House Passes Community Net Metering Bill to Push Renewable Energy Expansion
June 28, 2021
PROVIDENCE — A renewable energy bill passed by the House of Representatives would expand opportunities for community power sharing and provide greater access to residents with limited green electricity options.
The bill (H5327 Substitute A) would make 30 megawatts of electricity available, on top of 30 megawatts already allocated through a community net metering measure passed by the General Assembly in 2016.
Community net metering enables groups of residential electricity customers to partner on renewable energy installation and share credit on their bills for the resulting power. The technique provides renewable energy to renters and others without suitable properties for solar or wind generation and to groups wishing to pool their resources and invest in small-scale green-energy installations.
The state Office of Energy Resources reported Rhode Island had around 2,150 distributed renewable energy systems with about 100 megawatts of solar, wind and hydropower capacity as of December 2016.
Rhode Island is among the 10 states using the least amount of energy per dollar of its gross domestic product, but also garnered 91 percent of its net electricity from natural gas in 2019, according to data compiled by the U.S. Energy Information Administration.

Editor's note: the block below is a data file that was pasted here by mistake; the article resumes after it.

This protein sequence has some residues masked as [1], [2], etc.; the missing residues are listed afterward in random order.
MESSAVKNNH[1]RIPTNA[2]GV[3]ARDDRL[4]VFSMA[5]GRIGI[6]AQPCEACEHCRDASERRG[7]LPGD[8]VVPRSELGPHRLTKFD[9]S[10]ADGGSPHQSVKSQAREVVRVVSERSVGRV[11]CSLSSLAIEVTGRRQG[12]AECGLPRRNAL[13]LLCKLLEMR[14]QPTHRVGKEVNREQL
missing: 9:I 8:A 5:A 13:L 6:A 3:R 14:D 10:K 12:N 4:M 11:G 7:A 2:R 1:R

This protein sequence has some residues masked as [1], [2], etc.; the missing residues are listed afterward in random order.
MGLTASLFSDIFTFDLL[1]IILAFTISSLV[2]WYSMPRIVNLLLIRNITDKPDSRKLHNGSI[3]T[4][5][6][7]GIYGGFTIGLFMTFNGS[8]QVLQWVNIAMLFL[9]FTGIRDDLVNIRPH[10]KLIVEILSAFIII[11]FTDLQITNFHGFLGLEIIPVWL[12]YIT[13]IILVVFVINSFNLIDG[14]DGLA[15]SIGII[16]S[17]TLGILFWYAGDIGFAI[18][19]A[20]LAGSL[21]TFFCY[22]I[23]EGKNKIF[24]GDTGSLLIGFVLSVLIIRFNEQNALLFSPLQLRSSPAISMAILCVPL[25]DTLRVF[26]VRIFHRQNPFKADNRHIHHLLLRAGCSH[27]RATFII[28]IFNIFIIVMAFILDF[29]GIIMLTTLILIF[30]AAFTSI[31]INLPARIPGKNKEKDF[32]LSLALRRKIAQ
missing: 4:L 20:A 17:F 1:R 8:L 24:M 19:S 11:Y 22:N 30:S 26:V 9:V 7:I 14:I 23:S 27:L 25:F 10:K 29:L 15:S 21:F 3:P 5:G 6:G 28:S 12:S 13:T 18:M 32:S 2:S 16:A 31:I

“Expanding opportunities for community net metering is a way to encourage more renewable energy development while also making the financial benefits of it available to more people,” bill sponsor Rep. Brandon Potter, D-Cranston, said in a statement.
Rhode Island’s limit for community net metering is lower than other states in the region. Maine’s program enables unlimited metering, while New York allows 2,000 megawatts, Massachusetts provides 1,500 megawatts and Connecticut offers 175 megawatts.
The bill also would allow regulators to require up to half of new installation sites to be at landfills, brownfields and buildings — sites that have already been disturbed in some fashion — rather than in forests or open spaces.
The legislation was passed to the Senate, where Sen. Susan Sosnowski, D-South Kingstown, has sponsored a companion bill (S0472).
The House measure would ensure at least 35 percent of the community metered capacity is allocated to low- and moderate-income participants to help reduce their electricity costs, Potter said.
“I’m particularly proud that this bill ensures that low- and moderate-income Rhode Islanders are included, because the economy of our future needs to be both green and inclusive,” Potter said. “This is an effort to help ensure that the transition to clean energy is a just transition.”
Join the DiscussionView Comments
Your support keeps our reporters on the environmental beat.
Reader support is at the core of our nonprofit news model. Together, we can keep the environment in the headlines.